The faces, gestures and words of Trump followers who were screaming at Acosta and angrily thrusting their middle fingers in his direction as he tried to do a stand-up report were sick. Faces were distorted by anger and hate while the audio on mainstream videos was virtually nothing but bleeps.

"Just a sample of the sad scene we faced at the Trump rally in Tampa," Acosta wrote with video he posted of the scene. "I'm very worried that the hostility whipped up by Trump and some in conservative media will result in somebody getting hurt. We should not treat our fellow Americans this way. The press is not the enemy."

You would think last August after the menacing torchlit parade and "Unite the Right" rally in Charlottesville, which resulted in the death of Heyer, that the president of the United States would not have been saying there was blame on both sides and that there were some "very fine people" among the white supremacists and neo-Nazis. But there he was, getting angrier by the minute at the questions challenging his moral equivalence during an impromptu press session and saying, "OK, What about the alt-left? … Do they have some semblance of guilt? … I think they do."


And you would think this August after the killing of five employees of the Capital Gazette in Annapolis, he would not be attacking journalists verbally to incite rallygoers as he points derisively at correspondents and camera crews covering his events. But there he was again this week doing a modern-day version of the late Fascist dictator Benito Mussolini at the podium with his jaw thrust out in a pose of arrogance and dominance as the crowd heckled his enemies in the press.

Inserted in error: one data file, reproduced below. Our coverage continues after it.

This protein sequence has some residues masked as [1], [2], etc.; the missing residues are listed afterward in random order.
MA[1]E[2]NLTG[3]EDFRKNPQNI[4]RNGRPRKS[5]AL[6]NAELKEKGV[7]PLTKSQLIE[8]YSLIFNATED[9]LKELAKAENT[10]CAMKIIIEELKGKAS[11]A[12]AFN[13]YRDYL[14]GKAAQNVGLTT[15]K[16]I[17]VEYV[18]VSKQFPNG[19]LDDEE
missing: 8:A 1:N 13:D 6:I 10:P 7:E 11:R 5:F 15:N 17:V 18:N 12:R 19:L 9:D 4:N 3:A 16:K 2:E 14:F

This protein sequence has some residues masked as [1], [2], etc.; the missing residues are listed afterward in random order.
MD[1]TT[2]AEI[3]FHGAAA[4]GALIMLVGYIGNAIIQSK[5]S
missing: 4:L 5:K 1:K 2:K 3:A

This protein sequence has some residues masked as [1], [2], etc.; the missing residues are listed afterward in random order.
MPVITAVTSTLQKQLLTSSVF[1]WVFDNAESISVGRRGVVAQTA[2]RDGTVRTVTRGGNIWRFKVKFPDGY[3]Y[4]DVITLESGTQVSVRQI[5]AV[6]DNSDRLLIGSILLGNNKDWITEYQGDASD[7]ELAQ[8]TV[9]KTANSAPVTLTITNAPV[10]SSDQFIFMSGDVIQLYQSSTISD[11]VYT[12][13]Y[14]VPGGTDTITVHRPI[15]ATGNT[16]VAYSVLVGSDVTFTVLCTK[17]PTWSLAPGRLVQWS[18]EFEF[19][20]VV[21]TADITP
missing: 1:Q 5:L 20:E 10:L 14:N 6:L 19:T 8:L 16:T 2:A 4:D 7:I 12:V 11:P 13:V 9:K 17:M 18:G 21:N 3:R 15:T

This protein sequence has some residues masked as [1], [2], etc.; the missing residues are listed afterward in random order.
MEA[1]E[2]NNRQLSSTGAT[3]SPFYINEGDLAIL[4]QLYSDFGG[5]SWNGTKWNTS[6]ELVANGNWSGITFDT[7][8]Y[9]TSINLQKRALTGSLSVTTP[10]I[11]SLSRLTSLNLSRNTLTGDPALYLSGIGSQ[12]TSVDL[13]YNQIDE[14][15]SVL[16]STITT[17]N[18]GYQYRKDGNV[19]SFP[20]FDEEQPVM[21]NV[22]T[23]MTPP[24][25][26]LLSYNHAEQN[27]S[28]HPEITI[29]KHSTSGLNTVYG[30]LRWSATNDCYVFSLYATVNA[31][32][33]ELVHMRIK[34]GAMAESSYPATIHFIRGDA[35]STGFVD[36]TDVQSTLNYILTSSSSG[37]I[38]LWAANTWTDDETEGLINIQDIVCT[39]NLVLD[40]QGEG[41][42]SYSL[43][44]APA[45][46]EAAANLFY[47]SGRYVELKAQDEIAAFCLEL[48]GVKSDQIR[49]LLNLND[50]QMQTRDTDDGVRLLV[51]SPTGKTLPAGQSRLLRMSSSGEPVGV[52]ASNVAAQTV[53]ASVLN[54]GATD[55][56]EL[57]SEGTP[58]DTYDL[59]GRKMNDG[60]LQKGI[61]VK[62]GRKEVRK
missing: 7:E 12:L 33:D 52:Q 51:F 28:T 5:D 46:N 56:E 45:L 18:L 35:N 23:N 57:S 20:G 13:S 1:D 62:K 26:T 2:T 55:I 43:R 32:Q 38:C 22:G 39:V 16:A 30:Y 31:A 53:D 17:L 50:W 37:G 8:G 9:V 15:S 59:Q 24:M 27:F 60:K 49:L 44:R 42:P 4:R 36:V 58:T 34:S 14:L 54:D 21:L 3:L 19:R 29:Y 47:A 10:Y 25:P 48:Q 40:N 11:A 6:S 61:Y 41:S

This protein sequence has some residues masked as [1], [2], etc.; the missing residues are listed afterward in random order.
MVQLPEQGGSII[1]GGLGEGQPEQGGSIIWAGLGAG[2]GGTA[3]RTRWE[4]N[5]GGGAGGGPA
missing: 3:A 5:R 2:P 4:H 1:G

When it comes to targets of Trump's enmity — immigrants, people of color and the press — he not only tries to dehumanize them through such scorn and ridicule, he walks right up to the line of inciting violence against them. I believe that in the fevered swamp of his tribal rallies, Trump is now actually crossing the line in the way he encourages and smiles at the ugly words, threats and chants hurled at correspondents like Acosta.

Such encouragement is not necessarily even protected speech under the First Amendment — not that the First Amendment seems to mean anything to Trump and his White House press officers beyond the misguided belief that they should be able to say any hateful, false, slanderous and inflammatory thing they want from the largest pulpit in the land.

While "Documenting Hate: Charlottesville" triggered a meditation for me on Trump's role in the rise of hate, I suspect many viewers will find Thompson's reportorial journey the most compelling aspect of the production. And there is good reason for that: He does great work using every tool at his disposal to get the story, from his cellphone, to videotape footage, to gathering paper documents, knocking on doors, poring over thousands of encrypted text messages, and confronting someone on the street who is trying to avoid him.

Beyond the two white supremacists he tracks down, he also raises provocative questions and tries to get answers to them. Why was police and FBI intelligence so poor in advance of the torchlit parade on Aug. 11? Why did the local police who were there not intercede as hundreds of neo-Nazis and white supremacists encircled, menaced and attacked a small group of counter-protesters at the university that Friday night? Why did police not do anything to stop the vicious beating on Aug. 12 of a black man in a parking garage next to a police station in Charlottesville? According to the report, the man was beaten with pipes, boards and poles, and police stood nearby doing nothing. Why didn't police do the same kind of work Thompson did to track down some of the people who took park in the most violent acts on Aug. 11 and 12?

Not all the questions are answered in "Documenting Hate: Charlottesville." But the good news is that it's only Part One of a two part joint production by Frontline and ProPublica. Part Two, a documentary on neo-Nazis, will air later this fall.


I'll be there.

"Documenting Hate: Charlottesville" premieres at 10 p.m. Tuesday on MPT and WETA.